After graduating from the University of Houston, Mickey Herskowitz continued his long career as a sports writer for the Houston Post, shifting over to the Chronicle in the 1990s, when the post died. Herskowitz has since moved on to  chaired position on the journalism-communications faculty at Sam Houston State, but his landmark contribution has been his authorship of over sixty books, mostly biographies, but of figures as diverse as baseball’s Mickey Mantle and Hollywood’s Bette Davis. Mickey is currently a contributing author on the major book that our SABR group is writing on “Houston Baseball, The Early Years: 1861-1961.” Publication for this only comprehensive treatment of Houston’s early rich history of baseball is projected for the spring of 2014, and Mickey Herskowitz will be addressing what went on in the transition of our city’s growth from the minor leagues to the major leagues in the post World War II years.

Mickey took reporting to a new level of entertainment. His game accounts came in excellent-size only, but they also came loaded with the Herskowitz humor that invited the readers to come back for more. Like Forrest Gump’s famous box of chocolates, the reader never knew for sure what he or she was going to get from a Herskowitz article beyond the truth. They just knew that it was likely to contain something that was also funny and entertaining.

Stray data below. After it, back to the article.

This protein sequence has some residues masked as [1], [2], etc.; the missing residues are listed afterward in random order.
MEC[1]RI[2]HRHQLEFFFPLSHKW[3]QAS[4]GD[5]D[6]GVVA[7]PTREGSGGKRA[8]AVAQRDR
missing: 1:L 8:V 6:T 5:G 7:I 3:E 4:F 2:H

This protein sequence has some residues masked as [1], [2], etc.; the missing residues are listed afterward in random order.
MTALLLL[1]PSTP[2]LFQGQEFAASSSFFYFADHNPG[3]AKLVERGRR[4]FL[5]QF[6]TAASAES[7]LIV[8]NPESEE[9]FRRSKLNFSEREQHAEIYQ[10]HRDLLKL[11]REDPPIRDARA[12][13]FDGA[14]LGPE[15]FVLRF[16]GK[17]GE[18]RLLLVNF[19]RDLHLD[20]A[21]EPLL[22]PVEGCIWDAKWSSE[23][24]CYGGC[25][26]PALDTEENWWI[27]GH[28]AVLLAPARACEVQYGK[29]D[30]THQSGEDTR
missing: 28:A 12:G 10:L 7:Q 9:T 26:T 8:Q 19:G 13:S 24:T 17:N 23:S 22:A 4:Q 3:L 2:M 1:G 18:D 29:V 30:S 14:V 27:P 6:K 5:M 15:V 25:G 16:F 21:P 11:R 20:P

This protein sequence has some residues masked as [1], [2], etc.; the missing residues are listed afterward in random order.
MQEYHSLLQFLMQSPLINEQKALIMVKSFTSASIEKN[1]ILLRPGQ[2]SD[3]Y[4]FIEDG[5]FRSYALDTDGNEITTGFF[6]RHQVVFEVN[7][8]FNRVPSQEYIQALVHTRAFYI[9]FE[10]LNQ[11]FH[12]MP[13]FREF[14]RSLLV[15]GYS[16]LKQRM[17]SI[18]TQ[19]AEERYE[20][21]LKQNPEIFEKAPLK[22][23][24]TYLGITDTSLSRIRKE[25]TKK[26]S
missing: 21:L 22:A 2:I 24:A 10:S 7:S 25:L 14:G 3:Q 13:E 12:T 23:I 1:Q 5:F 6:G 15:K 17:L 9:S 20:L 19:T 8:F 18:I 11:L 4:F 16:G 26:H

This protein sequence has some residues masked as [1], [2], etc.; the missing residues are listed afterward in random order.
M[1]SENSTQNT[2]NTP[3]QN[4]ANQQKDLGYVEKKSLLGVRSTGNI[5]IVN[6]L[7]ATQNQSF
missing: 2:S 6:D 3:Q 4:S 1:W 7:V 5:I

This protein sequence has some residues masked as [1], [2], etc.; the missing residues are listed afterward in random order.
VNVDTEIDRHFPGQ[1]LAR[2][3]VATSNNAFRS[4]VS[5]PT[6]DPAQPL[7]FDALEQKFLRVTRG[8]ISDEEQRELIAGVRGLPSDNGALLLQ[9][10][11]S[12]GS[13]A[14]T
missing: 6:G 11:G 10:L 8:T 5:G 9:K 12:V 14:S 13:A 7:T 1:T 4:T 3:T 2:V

For example …

When viewing the profile of the completed Astrodome on his first drive to the venue, Mickey said: “It looks like a giant anti-perspirant bottle that has been buried in the ground up to its neck.”

When the Astros installed the first Astroturf by zipper-connected sections to the Astrodome infield, Mickey said: “Now Houston has the only infield in the big leagues with its own built-in infield fly.”

When the Dallas Cowboys built Texas Stadium, leaving a large section of the middle roof open and exposed to the sky, Mickey said: “On the heels of Houston’s success with a fully covered stadium, Dallas apparently has decided to settle for building themselves a “Half Astrodome.”

Enough. We haven’t got all day to laugh. Do we?

Dick Peebles was the able senior writer for the Chronicle. We were a Post family when I was growing up so i really did not get to read Peebles that often. Perhaps some of you who remember him in greater detail will care to comment.

John Wilson is almost the same problem for me because he was another Chronicle writer, but I do have to stop long enough for giving Wilson credit for hanging one of the best nicknames that’s ever been hung by a writer on a deserving ballplayer. Known for his compact size and big man power hitting strength, Jimmy Wynn became instantly far better known by the nickname given to him by John Wilson.